It is no secret that I like dystopian fiction. You know, like isn't even a good word. I adore it! I am researching dystopia from two sides, fictionally and academically. Each informs the other in my quest to better understand what dystopia means and how to classify it. My interest in dystopia started later than most. I don’t ever remember being exposed to dystopian young adult or middle grade fiction in middle school. The closest example would probably be The Wave which I read in middle school. The scariest thing about The Wave was that it was based on true events. One of the interesting distinctions in some dystopian definitions is that the story must be imagined and not be based on actual events. Do you think this is always the case? (To find out more about The Wave please check out this review.)
The first dystopian book I read was in high school when I was 15. We read 1984 and I remember it forever changing the way I read and the way I saw the world. Ever since I read this novel there has been a hunger inside of me to read more books like it. Often it could be hard to track down books that were dystopian, especially before the prevalence of so many online lists. When many online lists started emerging I would see the same titles over and over again. I wanted something new and fresh. I think that is part of why young adult dystopias are so intriguing for me. For the most part, they have no other option but to set forth new and fresh ideas, not to mention that more and more of them are being published every year. Somehow the strong young adult dystopia tradition has passed under the radar until recently. But luckily all those books of the past are not gone and can still be devoured by our new interests.
And considering all this, it would seem that joining a dystopian fiction challenge would be a no brainer. The only problem is? The last dystopian challenge I joined, I failed. *gasp* I know, I know. I hope to do better this time, to learn from my mistakes. With about 60 young adult dystopian books on my shelves that I haven’t read yet I have plenty of books to choose from. Collecting these books has become a passion of mine and I have recently been on a lucky streak finding the right prices.
I hope that the books I choose to read for this challenge will help me further explore issues that I considered in The Problem with Dystopia. I love how many different facets of dystopian fiction there is. I am excited every time I pick up a book to see where this one will take me. And there is always the hope that a book will take me to place I have never been before. That happened with Unwind and The Hunger Games.
I am excited to once again join Darren’s young adult dystopian challenge. He has made it super easy with different levels so you should head over there and join! I have joined several dystopian challenges in the past, but honestly I am the most eager for this one. I have been in such a reading slump I am hoping to get pushed right on out of it. There are so many great books piled up waiting for me to read, and so many more still to be purchased and published. The surge in dystopian young adult literature is fascinating to me and also very convenient, given my interest in it!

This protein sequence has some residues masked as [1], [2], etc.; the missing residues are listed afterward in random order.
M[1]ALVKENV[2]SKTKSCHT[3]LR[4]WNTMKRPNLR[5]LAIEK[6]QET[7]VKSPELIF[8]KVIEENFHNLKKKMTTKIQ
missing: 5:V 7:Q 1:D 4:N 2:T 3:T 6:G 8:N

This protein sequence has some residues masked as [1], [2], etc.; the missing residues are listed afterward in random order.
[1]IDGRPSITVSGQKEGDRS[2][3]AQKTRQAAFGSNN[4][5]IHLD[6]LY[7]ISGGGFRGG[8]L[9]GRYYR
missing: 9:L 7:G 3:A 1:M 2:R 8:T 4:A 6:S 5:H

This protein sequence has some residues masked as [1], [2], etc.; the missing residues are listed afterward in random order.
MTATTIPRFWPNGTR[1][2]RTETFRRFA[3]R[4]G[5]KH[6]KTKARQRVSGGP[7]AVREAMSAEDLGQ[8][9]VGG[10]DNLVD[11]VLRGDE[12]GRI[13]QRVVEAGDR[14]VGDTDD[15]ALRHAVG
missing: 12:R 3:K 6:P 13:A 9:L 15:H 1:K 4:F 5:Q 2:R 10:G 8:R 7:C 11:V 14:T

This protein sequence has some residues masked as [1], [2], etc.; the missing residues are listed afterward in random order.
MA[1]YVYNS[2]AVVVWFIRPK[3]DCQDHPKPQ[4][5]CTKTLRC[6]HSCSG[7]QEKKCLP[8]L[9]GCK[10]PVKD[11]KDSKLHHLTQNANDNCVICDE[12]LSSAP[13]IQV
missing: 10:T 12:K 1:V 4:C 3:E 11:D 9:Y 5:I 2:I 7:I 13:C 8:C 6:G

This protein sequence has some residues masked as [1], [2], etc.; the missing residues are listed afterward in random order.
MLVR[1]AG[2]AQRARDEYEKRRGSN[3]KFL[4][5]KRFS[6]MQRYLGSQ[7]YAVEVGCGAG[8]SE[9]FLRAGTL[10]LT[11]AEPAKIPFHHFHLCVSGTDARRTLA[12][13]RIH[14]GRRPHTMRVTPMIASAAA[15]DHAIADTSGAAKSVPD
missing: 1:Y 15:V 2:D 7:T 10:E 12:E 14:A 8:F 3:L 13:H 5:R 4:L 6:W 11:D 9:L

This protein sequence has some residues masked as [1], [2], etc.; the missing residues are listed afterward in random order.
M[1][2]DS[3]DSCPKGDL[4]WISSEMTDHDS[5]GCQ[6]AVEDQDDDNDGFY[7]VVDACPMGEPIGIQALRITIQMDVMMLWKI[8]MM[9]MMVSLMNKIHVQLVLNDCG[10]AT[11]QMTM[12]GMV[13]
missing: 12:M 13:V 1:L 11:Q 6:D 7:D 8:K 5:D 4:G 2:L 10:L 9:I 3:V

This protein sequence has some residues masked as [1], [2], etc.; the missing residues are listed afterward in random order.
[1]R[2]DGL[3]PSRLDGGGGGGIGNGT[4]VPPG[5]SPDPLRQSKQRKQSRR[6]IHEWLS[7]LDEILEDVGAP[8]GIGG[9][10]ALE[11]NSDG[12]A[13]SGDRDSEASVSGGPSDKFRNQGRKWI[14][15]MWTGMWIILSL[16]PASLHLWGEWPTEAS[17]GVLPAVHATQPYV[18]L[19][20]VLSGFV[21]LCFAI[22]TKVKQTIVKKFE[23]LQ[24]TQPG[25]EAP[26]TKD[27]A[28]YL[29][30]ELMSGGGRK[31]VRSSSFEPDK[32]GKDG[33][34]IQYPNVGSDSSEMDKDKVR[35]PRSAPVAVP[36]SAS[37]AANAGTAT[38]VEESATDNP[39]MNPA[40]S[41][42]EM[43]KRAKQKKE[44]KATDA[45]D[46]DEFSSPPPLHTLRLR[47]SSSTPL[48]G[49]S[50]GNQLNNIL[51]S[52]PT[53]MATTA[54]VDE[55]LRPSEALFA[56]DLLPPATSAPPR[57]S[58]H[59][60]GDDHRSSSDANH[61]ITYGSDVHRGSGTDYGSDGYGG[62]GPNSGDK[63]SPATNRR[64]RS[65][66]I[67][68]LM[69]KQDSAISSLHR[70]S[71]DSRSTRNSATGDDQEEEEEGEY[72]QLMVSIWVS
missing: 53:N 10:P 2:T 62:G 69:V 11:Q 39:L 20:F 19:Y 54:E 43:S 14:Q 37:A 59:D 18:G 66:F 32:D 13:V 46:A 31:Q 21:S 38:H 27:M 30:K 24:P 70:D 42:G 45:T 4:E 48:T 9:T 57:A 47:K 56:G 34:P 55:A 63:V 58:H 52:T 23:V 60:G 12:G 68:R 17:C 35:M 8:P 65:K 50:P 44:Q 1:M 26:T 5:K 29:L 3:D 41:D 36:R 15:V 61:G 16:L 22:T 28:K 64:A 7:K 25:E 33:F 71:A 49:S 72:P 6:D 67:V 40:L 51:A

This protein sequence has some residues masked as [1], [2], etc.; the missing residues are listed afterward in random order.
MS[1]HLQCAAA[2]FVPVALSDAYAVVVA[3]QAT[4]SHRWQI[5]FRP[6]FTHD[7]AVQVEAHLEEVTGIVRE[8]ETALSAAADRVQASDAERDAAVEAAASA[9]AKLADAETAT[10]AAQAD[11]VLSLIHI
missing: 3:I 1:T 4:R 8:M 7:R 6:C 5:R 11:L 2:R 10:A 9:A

Although I have the fabulous Utopian and Dystopian Writing for Children and Young Adults, so much of the academic research of dystopia is centered around the adult sphere. I am hoping by exploring everything there is to explore I can get a better understanding of dystopia in general and then apply that to young adult novels.
Have you found there is a particular type of dystopian novel you enjoy? I really like the novels that feature a lot of technology. I think technology was part of what first drew me to dystopian literature, but I love how sometimes low tech books can take me by surprise with the depth of their world.
The challenge has 3 levels and despite my recent failure, I am not going to take it easy on myself. I will join at Level 3!
Level 3: Is for the dystopian die-hards! Minimum requirement for this level is five young adult dystopian novels, between the 1st October and 19th December. There is, however no maximum cap, you can keep reading for as many books as you like!
Listing your reading choices is not required, but I would like to suggest to myself some of the books I am thinking about reading. With so many books here it can often get hard to focus. The challenge spans a relatively short amount of time and finishing books has been my weakness. I hope with some dedication I can power through some of these books and really end my reading year with a bang.
Matched by Ally Condie
The Dead-Tossed Waves by Carrie Ryan
Crashed by Robin Wasserman
Green Boy by Susan Cooper
Shift by by Charlotte Agel
The Clone Codes by the McKissacks
The Lost Art by Simon Morden
Inside Out by Maria V. Snyder
Witch and Wizard by James Patterson and Gabrielle Charbonne
Are there any books you have found out about since you joined the challenge that you are now planning on reading? I would love to know the titles that look too good to pass up.